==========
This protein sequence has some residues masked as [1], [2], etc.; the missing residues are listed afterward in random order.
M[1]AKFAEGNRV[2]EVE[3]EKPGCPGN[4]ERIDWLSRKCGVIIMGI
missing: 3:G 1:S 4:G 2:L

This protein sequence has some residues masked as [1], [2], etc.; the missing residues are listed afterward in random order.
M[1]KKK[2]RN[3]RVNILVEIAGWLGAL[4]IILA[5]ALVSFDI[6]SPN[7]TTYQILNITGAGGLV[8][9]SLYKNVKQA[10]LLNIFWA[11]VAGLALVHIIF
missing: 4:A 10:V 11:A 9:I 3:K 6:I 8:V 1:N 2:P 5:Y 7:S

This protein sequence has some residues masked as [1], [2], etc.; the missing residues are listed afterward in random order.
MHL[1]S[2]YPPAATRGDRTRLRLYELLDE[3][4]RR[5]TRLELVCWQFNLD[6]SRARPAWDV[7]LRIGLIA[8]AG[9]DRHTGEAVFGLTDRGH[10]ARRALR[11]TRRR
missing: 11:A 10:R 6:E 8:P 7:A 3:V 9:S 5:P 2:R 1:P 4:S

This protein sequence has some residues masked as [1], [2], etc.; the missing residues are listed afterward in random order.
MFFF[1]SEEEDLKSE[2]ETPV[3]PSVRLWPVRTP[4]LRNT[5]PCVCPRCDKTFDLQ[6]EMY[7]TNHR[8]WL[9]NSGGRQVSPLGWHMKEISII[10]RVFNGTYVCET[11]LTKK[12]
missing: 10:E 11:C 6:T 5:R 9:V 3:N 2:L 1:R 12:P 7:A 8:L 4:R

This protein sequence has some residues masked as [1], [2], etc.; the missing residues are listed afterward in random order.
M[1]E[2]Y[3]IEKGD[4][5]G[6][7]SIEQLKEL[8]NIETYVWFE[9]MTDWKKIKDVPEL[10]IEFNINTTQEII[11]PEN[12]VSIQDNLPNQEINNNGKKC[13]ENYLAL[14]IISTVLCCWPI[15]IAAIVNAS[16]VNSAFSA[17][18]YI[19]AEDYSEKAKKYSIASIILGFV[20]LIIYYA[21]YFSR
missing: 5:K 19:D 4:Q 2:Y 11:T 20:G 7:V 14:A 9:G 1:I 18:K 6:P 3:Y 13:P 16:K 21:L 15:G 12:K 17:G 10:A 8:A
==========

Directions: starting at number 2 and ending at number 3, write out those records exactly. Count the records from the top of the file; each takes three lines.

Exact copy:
This protein sequence has some residues masked as [1], [2], etc.; the missing residues are listed afterward in random order.
M[1]KKK[2]RN[3]RVNILVEIAGWLGAL[4]IILA[5]ALVSFDI[6]SPN[7]TTYQILNITGAGGLV[8][9]SLYKNVKQA[10]LLNIFWA[11]VAGLALVHIIF
missing: 4:A 10:V 11:A 9:I 3:K 6:I 8:V 1:N 2:P 5:Y 7:S

This protein sequence has some residues masked as [1], [2], etc.; the missing residues are listed afterward in random order.
MHL[1]S[2]YPPAATRGDRTRLRLYELLDE[3][4]RR[5]TRLELVCWQFNLD[6]SRARPAWDV[7]LRIGLIA[8]AG[9]DRHTGEAVFGLTDRGH[10]ARRALR[11]TRRR
missing: 11:A 10:R 6:E 8:P 7:A 3:V 9:S 5:P 2:R 1:P 4:S